More and more Americans are conducting online banking, stock trading and health management, but nearly 60 percent of Americans say that the risks of identity theft have changed their online behaviors, according to a recent survey conducted by the National Cyber Security Alliance (NCSA).
More than 40 percent of Americans said that they only visit Web sites that they are familiar with and 20 percent said that they have stopped or limited their online purchases. The change in behaviors is perhaps not so surprising when you consider that, of those surveyed, 22 percent claimed they had their identity misused to compromise a bank account, steal a credit card number or take out an unauthorized loan.
More than 73 percent of those surveyed said they use the Internet to bank, trade stocks or review personal medical information so the violation of trust that an online security breach can cause is massive. When Americans were asked if having their bank account or credit card account robbed of $5,000 was worse than having their home broken into and robbed of $5,000, 51% said online fraud was worse. Only 37% said the home break-in was worse and 12% were not sure.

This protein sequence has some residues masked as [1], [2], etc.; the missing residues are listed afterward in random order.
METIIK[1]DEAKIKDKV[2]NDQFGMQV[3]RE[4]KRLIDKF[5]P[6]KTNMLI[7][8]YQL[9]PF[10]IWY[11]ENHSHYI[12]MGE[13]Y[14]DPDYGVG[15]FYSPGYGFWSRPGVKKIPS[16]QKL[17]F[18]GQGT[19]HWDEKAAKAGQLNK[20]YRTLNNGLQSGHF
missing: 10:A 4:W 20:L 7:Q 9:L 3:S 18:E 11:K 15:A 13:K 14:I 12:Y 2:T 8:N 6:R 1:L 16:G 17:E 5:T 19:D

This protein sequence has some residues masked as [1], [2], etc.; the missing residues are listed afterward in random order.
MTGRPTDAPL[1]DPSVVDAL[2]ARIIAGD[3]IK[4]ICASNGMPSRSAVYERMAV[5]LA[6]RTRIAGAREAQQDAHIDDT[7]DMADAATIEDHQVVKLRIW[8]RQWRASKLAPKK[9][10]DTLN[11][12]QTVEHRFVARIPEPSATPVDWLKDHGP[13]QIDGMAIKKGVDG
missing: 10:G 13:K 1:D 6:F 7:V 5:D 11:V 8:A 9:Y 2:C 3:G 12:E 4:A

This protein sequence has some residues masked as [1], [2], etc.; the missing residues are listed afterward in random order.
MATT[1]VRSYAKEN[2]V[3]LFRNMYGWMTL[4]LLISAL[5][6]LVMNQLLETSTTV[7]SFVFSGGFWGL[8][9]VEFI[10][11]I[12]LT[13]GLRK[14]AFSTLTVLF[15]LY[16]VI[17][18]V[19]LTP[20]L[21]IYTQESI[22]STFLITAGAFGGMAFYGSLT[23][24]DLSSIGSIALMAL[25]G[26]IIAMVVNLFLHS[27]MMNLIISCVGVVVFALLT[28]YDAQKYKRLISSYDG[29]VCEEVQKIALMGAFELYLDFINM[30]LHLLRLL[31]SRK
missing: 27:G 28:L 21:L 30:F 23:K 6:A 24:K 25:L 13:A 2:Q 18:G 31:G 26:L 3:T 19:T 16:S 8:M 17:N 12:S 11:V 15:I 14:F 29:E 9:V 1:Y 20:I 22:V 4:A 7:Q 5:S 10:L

The survey also found that:
- 53 percent of Americans use the same online password for multiple accounts.
- 68 percent surveyed store more than a quarter of their photographs digitally.
- 63 percent for respondents said that they back up sensitive information from their computers.